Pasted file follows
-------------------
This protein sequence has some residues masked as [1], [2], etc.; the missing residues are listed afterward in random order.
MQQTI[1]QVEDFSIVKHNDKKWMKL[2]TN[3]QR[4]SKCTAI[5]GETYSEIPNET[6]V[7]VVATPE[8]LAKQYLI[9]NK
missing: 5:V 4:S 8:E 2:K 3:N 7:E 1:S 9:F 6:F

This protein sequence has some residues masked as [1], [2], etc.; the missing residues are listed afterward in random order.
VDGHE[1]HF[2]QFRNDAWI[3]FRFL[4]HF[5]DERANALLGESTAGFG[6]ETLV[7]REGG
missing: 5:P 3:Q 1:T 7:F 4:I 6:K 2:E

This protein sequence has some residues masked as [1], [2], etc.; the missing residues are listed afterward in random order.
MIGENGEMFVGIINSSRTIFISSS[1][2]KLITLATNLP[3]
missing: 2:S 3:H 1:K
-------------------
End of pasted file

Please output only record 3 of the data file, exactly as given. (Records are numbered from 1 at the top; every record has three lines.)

This protein sequence has some residues masked as [1], [2], etc.; the missing residues are listed afterward in random order.
MIGENGEMFVGIINSSRTIFISSS[1][2]KLITLATNLP[3]
missing: 2:S 3:H 1:K